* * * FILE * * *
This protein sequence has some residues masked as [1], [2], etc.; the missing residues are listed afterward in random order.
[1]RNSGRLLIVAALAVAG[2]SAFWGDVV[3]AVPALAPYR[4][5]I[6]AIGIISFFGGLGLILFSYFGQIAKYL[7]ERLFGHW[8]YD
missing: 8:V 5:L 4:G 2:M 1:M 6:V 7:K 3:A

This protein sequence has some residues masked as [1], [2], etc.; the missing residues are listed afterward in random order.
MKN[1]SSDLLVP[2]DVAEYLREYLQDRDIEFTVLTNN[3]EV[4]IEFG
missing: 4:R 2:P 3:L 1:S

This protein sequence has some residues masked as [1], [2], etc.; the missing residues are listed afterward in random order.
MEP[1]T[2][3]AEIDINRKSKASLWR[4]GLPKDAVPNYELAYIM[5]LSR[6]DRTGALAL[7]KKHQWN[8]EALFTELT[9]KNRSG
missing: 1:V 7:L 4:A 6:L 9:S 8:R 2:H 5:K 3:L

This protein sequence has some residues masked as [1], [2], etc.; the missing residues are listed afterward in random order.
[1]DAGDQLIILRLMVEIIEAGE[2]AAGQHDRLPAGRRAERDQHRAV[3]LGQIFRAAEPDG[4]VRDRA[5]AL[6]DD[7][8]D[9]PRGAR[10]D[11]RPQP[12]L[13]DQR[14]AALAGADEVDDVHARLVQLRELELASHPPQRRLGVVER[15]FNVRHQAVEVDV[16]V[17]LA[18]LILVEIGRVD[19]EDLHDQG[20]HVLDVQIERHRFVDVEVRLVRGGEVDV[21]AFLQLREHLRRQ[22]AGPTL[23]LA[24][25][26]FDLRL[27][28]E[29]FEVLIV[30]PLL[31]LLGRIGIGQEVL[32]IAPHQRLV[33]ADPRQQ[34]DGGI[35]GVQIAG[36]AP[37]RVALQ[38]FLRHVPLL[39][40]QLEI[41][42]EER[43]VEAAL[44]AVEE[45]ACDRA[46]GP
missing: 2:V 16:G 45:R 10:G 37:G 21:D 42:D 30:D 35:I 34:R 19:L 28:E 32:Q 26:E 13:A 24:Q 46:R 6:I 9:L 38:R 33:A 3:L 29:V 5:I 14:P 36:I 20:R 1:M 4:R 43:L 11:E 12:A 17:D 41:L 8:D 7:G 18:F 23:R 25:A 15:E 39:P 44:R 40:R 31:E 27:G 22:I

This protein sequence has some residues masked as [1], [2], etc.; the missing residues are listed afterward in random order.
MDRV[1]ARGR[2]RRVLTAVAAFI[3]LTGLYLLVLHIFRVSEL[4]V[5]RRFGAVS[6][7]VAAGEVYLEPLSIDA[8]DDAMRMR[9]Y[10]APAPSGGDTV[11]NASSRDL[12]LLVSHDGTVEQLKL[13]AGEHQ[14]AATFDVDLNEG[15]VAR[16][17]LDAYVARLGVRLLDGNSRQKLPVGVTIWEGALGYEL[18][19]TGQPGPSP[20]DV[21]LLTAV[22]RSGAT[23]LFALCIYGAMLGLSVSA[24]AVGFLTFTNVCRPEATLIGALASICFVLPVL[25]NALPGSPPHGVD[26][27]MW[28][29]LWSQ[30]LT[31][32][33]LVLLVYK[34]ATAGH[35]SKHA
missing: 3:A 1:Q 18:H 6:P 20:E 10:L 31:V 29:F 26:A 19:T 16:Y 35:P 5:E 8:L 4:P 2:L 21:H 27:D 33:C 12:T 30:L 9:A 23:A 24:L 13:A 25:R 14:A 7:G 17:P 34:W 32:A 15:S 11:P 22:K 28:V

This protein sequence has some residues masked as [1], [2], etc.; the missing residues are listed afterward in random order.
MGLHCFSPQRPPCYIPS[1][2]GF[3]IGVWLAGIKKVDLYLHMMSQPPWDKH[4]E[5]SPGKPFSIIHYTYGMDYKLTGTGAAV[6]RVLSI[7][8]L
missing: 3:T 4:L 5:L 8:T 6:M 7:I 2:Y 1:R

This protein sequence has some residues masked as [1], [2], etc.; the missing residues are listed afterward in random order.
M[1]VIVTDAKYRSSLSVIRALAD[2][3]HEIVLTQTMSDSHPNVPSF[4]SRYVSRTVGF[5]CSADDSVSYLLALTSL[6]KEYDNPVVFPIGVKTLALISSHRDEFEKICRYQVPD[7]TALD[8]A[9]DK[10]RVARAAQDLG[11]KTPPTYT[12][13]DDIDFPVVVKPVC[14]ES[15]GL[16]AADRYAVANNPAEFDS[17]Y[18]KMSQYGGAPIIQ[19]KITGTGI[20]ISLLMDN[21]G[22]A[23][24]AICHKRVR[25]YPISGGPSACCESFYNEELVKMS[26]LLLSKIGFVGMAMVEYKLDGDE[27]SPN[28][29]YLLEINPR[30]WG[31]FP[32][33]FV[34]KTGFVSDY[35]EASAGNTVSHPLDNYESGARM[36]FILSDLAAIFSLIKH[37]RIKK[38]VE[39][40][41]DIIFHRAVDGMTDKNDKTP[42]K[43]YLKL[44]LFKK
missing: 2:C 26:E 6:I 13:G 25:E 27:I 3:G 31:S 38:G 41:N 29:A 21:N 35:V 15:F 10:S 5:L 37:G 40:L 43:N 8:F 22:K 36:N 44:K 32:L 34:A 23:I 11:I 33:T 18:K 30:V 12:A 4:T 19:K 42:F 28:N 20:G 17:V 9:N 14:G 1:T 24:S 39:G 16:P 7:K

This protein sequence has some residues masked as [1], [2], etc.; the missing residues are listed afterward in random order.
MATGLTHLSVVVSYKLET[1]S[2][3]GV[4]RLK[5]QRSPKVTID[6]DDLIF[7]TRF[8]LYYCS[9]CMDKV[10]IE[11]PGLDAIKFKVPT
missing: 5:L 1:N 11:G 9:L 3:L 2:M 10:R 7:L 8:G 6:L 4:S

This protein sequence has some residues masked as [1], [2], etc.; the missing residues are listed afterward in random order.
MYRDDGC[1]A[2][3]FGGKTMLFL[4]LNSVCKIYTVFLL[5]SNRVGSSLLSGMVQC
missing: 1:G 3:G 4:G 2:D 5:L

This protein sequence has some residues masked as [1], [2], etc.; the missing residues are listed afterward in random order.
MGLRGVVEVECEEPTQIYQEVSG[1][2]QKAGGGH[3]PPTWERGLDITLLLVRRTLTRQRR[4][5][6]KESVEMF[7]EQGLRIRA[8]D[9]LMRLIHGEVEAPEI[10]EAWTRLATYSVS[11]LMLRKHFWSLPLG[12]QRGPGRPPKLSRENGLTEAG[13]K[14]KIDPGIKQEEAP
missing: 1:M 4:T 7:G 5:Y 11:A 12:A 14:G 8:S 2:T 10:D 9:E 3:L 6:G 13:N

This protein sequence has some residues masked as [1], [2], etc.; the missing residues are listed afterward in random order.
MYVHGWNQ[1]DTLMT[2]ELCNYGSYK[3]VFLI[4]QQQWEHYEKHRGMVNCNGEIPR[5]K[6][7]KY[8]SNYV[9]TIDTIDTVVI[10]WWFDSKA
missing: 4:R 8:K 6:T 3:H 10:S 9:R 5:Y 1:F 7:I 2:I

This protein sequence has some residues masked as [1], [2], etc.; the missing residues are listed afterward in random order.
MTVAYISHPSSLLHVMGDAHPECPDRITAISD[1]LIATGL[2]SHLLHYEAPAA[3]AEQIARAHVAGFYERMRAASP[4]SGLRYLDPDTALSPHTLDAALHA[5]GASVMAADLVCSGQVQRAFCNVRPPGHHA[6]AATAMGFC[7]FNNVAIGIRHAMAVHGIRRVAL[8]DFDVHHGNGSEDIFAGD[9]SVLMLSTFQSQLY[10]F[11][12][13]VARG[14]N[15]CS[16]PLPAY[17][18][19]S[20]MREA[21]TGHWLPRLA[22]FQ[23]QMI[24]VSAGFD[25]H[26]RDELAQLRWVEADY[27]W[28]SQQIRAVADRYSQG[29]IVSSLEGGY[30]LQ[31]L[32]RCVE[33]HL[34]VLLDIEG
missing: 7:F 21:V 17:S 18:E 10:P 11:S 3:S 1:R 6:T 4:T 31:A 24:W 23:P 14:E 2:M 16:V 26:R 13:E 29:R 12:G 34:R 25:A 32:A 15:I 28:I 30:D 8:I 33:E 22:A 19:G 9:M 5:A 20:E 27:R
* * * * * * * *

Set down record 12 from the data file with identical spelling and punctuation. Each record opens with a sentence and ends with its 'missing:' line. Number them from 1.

This protein sequence has some residues masked as [1], [2], etc.; the missing residues are listed afterward in random order.
MTVAYISHPSSLLHVMGDAHPECPDRITAISD[1]LIATGL[2]SHLLHYEAPAA[3]AEQIARAHVAGFYERMRAASP[4]SGLRYLDPDTALSPHTLDAALHA[5]GASVMAADLVCSGQVQRAFCNVRPPGHHA[6]AATAMGFC[7]FNNVAIGIRHAMAVHGIRRVAL[8]DFDVHHGNGSEDIFAGD[9]SVLMLSTFQSQLY[10]F[11][12][13]VARG[14]N[15]CS[16]PLPAY[17][18][19]S[20]MREA[21]TGHWLPRLA[22]FQ[23]QMI[24]VSAGFD[25]H[26]RDELAQLRWVEADY[27]W[28]SQQIRAVADRYSQG[29]IVSSLEGGY[30]LQ[31]L[32]RCVE[33]HL[34]VLLDIEG
missing: 7:F 21:V 17:S 18:E 10:P 11:S 3:S 1:R 6:T 4:T 31:A 24:W 23:P 14:E 2:M 16:V 26:R 13:E 29:R 12:G 34:R 25:A 32:A 15:I 28:I 30:D 8:I 33:E 22:A 19:G 9:M 5:A 20:E 27:R